Gospel of Nicodemus
The Gospel of Nicodemus (Acts of Pilate) is an apocryphal Gospel which contains a supposedly official report of the procurator concerning Jesus. Both Justin Martyr (ca. 150) and Tertullian refer to a report supposedly made by Pilate to Emperor Tiberius. In these references and in the Gospel of Nicodemus is seen the tendency to use Pilate as a witness to the history of the death and resurrection of Christ. This Gospel in the first 16 chapters contains an elaborate account of the trial, crucifixion, and burial of Jesus. Part II, which has 13 chapters of varying length, is an elaboration of the sentence, "He descended into hell," from the Apostles' Creed. This book cannot be older than the fourth century, although the central idea, the delivery of the righteous Fathers (Patriarchs) from Hades, is exceedingly ancient and was common in the second century (James, 95). Quasten states, "During the Middle Ages, the influence of the Acts (of Pilate) in the field of literature and art was tremendous" (118).
During Reformation times a German translation was published by Philip Ulhart in Augsburg in 1525. Schottenloher conjectures that Viet Bild translated it, and that he also was the author of a book which appeared in the same year which set out to prove the descent of Christ into hell and to convince those who were in doubt about this article in the creed (Philip Ulhart, 120).
The descensus ad inferos idea occurs in Pilgram Marpeck's Verantwortung (317), and has a crucial significance for him, for it is through Christ's death, resurrection and ascension that the believers of the Old Covenant were forgiven and put on a par with those of the New. In this way Marpeck was able to vouchsafe salvation to the patriarchs and yet retain a basic distinction between the Old and New Covenants. The descent into Hades was an issue between Marpeck and Schwenckfeld, as well as between the former and Bucer. For Schwenckfeld the descent must be interpreted spiritually, which meant it should be removed from the realm of history (Corpus Schwenckfeldianorum V, 421). Marpeck's view of the descent into hell is biblically derived and maintains the same simplicity and lack of detail found in the New Testament. He insists on it for theological reasons, and the closest affinities to the Gospel of Nicodemus occur in his confession (Mennonite Quarterly Review 12, 1938, 176, 180), and it is at this point that Bucer strongly criticizes Marpeck's interpretation of Ephesians 4:8 and 1 Peter 3:19 (compare the report of this in the Strassburger Täuferakten (unpublished) under Nos. 55, 56, and 75 of the report on Marpeck's views by Bucer). If he had read the Gospel of Nicodemus he does not quote it as Scripture, not even in the same way as he uses the Testament of the Twelve Patriarchs.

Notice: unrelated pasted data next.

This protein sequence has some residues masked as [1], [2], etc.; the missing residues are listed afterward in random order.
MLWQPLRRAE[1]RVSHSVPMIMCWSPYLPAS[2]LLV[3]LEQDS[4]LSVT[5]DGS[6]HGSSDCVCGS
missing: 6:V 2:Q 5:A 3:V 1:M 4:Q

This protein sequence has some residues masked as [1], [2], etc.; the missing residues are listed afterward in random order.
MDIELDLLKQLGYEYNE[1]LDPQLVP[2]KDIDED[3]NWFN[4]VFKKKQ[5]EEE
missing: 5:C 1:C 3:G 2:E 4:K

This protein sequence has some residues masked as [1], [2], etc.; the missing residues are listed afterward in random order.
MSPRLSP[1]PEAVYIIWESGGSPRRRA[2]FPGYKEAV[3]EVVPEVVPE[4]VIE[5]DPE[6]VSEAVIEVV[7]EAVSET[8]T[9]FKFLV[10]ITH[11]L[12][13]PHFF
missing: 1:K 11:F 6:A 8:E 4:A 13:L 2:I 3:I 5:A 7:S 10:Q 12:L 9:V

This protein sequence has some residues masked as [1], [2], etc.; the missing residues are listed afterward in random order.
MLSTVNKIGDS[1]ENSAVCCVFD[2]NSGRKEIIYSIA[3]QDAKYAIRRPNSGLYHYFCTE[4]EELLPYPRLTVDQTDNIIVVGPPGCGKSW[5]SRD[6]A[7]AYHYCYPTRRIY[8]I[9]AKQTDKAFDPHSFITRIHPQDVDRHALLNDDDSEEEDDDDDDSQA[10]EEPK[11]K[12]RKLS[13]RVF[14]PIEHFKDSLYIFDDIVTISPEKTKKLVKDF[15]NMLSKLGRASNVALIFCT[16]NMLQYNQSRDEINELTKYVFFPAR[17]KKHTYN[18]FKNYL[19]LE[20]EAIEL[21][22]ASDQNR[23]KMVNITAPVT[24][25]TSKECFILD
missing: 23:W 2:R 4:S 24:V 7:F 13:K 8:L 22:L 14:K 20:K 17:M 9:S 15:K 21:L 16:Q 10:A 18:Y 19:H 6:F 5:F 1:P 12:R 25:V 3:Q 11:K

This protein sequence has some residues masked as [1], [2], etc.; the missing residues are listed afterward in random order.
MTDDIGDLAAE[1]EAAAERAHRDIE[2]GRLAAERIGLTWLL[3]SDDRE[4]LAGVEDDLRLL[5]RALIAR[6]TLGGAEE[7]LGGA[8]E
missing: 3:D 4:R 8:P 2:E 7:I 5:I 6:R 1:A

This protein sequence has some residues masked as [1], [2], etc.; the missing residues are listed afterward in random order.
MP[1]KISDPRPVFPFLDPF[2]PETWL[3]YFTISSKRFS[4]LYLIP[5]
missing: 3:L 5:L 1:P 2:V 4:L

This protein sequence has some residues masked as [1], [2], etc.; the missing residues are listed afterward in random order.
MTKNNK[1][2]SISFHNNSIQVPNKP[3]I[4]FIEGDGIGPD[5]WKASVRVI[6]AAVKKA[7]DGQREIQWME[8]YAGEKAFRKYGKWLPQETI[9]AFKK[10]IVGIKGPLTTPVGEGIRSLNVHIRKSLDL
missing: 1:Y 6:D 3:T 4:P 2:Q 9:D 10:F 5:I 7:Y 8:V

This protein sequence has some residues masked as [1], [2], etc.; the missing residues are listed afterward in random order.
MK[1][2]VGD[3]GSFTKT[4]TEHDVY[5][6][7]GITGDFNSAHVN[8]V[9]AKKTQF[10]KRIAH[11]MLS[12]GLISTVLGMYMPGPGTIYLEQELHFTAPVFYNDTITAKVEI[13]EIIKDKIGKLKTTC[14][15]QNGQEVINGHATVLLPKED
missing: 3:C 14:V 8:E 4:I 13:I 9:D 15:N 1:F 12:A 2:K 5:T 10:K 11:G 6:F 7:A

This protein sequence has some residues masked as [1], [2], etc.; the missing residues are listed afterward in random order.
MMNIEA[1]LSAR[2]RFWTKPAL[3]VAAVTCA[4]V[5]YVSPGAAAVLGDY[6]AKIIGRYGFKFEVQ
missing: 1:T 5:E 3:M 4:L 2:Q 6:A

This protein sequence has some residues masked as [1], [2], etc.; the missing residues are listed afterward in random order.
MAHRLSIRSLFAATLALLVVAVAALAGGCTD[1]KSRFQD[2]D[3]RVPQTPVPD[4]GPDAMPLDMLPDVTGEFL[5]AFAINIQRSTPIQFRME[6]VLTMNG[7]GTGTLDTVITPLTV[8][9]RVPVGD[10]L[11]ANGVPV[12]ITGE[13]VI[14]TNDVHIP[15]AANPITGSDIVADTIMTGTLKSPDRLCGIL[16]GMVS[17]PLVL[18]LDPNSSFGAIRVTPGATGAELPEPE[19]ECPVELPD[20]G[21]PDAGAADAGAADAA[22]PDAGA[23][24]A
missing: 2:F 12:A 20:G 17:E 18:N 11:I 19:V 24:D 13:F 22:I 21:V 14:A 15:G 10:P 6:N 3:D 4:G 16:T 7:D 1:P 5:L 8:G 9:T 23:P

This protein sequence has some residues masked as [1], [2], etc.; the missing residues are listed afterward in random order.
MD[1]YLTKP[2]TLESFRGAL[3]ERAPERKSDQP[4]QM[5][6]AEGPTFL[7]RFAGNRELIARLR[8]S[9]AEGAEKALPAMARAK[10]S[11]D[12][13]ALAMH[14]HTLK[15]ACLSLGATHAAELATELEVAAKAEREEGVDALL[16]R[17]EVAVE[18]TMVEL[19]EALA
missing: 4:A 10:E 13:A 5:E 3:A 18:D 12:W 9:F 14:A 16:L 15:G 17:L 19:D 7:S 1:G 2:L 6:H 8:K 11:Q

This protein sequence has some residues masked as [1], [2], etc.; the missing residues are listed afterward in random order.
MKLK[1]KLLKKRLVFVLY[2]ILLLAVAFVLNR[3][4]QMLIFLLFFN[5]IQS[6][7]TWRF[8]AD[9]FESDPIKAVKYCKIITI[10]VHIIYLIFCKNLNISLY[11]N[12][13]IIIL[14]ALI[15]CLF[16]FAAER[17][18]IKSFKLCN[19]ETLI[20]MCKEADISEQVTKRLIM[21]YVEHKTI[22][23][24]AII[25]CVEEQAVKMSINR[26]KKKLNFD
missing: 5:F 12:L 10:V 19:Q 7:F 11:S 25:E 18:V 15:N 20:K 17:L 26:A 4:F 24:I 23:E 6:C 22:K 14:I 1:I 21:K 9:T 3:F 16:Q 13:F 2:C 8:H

In more recent times the book has found some popularity among Mennonites. The two Ephrata editions of 1748 and 1764 were read and one 19th century edition of Philadelphia was used among the Mennonites. According to Friedmann, a Canadian Mennonite proposed its translation into English in 1941 in order that it might be accessible to a generation not able to read German. The preface to that work begins: "Everybody who has read this book must admit that it is very close to the truth, and it rightly can be said that Nicodemus is its author since it is drawn up with such beautiful and true details" (Friedmann, 222). As in the second century, so among the Mennonites this type of literature was used as Sunday afternoon reading and was a major source of entertainment.
Friedmann, Robert. Mennonite piety through the centuries: its genius and its literature. Goshen, IN: Mennonite Historical Society, 1949.
James, M. R. The apocryphal New Testament being the apocryphal gospels, acts, epistles, and apocalypses, with other narratives and fragments. Oxford, 1954.
Quasten, Johannes. Patrology. Westminster, Maryland, 1950-1960: I, 115-118.
Schottenloher, Karl. Philipp Ulhart: ein Augsburger Winkeldrucker und Helfershelfer der "Schwärmer" und "Wiedertäufer" (1523-1529). München: F.P. Datterer & Cie. (Sellier), 1921.
Schwenckfeld, Caspar. Corpus Schwenckfeldianorum. Leipzig: Breitkopf & Haertel, 1907-1961: V, 421.
Adapted by permission of Herald Press, Harrisonburg, Virginia, and Waterloo, Ontario, from Mennonite Encyclopedia, Vol. 3, pp. 871-872. All rights reserved. For information on ordering the encyclopedia visit the Herald Press website.
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